Help With rc.d Script -- SOLVED

Paul Schmehl pauls at
Thu Jun 11 22:07:49 UTC 2009

--On Thursday, June 11, 2009 08:45:59 -0500 Drew Tomlinson 
<drew at> wrote:
> The problem here is that urchinctl does not write a pid file by default
> and I can't figure out how to make it do so.
> However in reading man rc.subr, I found argument_cmd that works for me.
> By setting argument_cmd, I can override the default methods called by
> run_rc_command.  Thus I set these three lines:
> start_cmd="/usr/local/urchin/bin/urchinctl start"
> stop_cmd="/usr/local/urchin/bin/urchinctl stop"
> status_cmd="/usr/local/urchin/bin/urchinctl status"
> Originally, I used "$1" instead of start, stop, and status.  However
> this had the effect of making "restart" restart twice, once for the
> start method and once for the stop method because
> "/usr/local/urchin/bin/urchinctl restart" was being run each time.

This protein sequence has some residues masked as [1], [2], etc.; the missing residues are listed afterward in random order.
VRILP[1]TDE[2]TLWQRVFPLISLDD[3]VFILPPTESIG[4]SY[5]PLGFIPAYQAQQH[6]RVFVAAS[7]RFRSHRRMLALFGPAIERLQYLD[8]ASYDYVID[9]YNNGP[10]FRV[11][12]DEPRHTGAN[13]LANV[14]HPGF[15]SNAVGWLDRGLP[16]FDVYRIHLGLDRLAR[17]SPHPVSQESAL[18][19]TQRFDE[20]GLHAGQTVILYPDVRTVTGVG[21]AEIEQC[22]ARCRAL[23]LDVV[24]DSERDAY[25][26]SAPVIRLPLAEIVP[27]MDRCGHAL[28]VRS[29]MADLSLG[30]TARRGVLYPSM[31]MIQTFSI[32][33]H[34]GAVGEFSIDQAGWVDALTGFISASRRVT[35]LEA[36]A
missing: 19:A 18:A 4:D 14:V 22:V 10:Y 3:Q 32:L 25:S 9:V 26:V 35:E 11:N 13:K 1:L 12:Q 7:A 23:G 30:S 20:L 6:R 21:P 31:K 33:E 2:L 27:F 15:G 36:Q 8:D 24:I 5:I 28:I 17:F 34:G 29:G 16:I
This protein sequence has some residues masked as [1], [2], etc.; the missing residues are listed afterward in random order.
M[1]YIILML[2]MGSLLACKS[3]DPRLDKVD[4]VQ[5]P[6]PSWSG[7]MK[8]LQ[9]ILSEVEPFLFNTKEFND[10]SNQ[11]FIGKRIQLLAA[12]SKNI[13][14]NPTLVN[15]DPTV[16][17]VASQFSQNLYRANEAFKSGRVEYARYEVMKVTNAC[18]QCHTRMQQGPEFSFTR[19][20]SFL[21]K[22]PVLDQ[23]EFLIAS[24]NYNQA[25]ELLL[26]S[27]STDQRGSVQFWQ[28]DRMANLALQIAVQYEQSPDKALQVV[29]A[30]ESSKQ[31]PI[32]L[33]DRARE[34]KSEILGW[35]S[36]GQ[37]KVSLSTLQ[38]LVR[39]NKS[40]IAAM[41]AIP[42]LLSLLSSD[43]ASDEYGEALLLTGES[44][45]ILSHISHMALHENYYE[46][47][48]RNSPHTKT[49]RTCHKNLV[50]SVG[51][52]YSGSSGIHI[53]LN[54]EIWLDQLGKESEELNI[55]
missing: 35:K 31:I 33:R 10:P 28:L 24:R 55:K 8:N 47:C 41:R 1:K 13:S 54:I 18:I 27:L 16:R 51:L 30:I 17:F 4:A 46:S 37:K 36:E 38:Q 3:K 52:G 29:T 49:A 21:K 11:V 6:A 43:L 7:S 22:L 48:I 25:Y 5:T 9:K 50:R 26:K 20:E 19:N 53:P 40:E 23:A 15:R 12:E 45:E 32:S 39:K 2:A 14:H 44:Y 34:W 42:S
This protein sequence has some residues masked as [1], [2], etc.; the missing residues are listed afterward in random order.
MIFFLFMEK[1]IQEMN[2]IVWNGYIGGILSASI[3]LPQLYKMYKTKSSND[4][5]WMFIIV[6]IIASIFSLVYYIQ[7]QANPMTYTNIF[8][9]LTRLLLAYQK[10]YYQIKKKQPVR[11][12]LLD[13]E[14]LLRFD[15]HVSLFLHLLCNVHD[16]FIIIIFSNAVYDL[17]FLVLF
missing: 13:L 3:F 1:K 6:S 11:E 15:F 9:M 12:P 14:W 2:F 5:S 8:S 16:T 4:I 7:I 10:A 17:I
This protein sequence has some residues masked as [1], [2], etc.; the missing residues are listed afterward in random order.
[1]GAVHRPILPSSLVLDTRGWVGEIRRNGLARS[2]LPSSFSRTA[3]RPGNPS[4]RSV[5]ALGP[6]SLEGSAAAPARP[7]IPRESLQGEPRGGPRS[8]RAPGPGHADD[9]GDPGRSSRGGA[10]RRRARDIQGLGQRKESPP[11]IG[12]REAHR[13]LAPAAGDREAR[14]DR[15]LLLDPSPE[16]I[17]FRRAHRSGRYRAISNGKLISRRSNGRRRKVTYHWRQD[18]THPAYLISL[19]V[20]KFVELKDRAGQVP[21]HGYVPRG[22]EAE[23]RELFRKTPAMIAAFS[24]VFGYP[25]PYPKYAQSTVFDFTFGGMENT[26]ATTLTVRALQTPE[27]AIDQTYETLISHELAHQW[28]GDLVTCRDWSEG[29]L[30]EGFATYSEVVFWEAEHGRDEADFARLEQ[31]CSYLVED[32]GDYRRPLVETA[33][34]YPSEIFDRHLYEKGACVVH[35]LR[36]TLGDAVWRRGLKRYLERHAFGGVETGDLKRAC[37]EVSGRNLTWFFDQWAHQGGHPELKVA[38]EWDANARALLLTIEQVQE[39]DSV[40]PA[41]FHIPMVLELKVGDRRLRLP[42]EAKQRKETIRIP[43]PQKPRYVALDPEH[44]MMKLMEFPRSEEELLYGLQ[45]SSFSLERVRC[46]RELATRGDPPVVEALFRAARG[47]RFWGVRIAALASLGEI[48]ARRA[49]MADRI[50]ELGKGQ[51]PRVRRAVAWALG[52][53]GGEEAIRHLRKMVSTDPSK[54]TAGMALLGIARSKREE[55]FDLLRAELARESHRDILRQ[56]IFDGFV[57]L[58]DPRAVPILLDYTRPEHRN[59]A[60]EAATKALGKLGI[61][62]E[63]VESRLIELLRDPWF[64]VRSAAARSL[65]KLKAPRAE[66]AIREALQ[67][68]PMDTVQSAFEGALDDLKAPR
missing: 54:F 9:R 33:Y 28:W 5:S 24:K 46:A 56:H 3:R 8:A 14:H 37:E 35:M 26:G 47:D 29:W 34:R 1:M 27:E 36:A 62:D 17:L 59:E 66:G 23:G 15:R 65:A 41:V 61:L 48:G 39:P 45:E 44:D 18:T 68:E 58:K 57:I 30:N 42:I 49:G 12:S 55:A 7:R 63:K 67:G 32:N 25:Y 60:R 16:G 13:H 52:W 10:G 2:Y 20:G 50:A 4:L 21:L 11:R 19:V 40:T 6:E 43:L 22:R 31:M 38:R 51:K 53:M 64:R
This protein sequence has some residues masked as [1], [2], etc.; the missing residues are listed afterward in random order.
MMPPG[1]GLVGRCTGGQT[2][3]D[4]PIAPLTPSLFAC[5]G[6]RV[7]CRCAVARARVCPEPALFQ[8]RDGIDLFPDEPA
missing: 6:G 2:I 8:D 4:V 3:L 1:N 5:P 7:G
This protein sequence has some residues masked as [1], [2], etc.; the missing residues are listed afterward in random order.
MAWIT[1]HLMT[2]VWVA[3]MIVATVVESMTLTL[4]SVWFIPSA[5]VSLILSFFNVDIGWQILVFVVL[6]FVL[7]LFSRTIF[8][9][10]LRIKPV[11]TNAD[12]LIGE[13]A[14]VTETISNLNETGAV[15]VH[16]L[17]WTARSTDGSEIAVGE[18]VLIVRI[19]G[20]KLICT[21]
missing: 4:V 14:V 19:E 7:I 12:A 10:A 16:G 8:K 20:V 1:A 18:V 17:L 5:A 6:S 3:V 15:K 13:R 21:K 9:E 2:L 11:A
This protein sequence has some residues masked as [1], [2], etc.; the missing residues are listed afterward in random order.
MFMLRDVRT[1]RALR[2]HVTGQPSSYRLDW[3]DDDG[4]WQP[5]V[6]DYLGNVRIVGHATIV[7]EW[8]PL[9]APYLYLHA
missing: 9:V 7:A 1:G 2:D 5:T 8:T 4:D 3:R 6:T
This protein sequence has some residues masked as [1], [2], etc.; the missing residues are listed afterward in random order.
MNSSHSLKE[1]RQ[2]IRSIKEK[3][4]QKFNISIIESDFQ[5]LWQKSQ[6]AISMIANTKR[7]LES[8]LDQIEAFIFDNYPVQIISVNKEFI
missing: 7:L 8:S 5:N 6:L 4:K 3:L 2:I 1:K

>> If that does work, your script should at least be able to report the
>> status (running or not).
> I also had to set the procname variable to make the status method
> available.  In my case, it didn't matter to what it was set as the
> urchinctl command handled the actual status reporting.
>> I'm assuming that, because root is running the lowest numbered
>> process, killing that process will kill all the children as well.
> Killing the root process killed all the urchinwebd processes but left
> the urchind processes hanging around.  But no matter, I got things working.

Drew, I'm glad you were able to get it working.  There may be a way to kill the 
urchind processes as well.   If you set procname to urchin, the rc.subr script 
might understand that to mean any process that begins with that string.  I 
haven't tested it, but looking at the script (/etc/rc.subr), it appears to me 
to be the case.  If that doesn't work, perhaps procname urchin* would.

Paul Schmehl (pauls at
Senior Information Security Analyst
The University of Texas at Dallas

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